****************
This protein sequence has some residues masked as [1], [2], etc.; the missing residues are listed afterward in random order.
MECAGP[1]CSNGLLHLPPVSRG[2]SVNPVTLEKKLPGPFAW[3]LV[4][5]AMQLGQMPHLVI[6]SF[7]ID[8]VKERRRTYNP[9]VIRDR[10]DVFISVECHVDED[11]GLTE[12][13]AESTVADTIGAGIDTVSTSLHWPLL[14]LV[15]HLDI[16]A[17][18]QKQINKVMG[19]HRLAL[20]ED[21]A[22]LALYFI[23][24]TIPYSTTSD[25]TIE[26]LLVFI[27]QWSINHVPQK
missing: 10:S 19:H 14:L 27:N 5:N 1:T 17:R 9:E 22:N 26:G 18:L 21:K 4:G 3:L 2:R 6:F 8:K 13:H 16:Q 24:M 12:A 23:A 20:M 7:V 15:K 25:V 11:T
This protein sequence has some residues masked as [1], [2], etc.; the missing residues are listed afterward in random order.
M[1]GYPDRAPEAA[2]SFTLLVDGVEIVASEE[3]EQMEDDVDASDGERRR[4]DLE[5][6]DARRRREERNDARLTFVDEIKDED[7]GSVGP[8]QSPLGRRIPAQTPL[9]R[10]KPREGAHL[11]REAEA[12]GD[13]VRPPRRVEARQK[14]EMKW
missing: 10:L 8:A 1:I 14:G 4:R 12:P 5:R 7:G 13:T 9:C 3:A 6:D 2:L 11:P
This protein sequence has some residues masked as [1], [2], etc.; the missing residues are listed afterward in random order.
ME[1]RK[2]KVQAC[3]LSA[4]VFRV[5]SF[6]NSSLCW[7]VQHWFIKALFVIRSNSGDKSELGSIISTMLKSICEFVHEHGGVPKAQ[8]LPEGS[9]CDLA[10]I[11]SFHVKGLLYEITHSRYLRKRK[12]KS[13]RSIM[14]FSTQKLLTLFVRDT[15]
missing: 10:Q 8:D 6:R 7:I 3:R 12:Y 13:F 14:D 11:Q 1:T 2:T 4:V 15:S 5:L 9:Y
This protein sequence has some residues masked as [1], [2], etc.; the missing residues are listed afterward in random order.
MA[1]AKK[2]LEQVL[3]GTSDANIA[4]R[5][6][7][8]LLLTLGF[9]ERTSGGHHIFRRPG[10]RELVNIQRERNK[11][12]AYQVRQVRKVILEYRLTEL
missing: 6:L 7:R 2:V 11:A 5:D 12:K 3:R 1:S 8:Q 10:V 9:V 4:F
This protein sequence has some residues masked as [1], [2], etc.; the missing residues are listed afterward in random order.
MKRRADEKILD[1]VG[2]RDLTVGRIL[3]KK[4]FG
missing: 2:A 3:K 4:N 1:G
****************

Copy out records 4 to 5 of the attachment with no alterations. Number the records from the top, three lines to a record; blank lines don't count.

This protein sequence has some residues masked as [1], [2], etc.; the missing residues are listed afterward in random order.
MA[1]AKK[2]LEQVL[3]GTSDANIA[4]R[5][6][7][8]LLLTLGF[9]ERTSGGHHIFRRPG[10]RELVNIQRERNK[11][12]AYQVRQVRKVILEYRLTEL
missing: 6:L 7:R 2:V 11:A 5:D 12:K 3:R 1:S 8:Q 10:V 9:V 4:F
This protein sequence has some residues masked as [1], [2], etc.; the missing residues are listed afterward in random order.
MKRRADEKILD[1]VG[2]RDLTVGRIL[3]KK[4]FG
missing: 2:A 3:K 4:N 1:G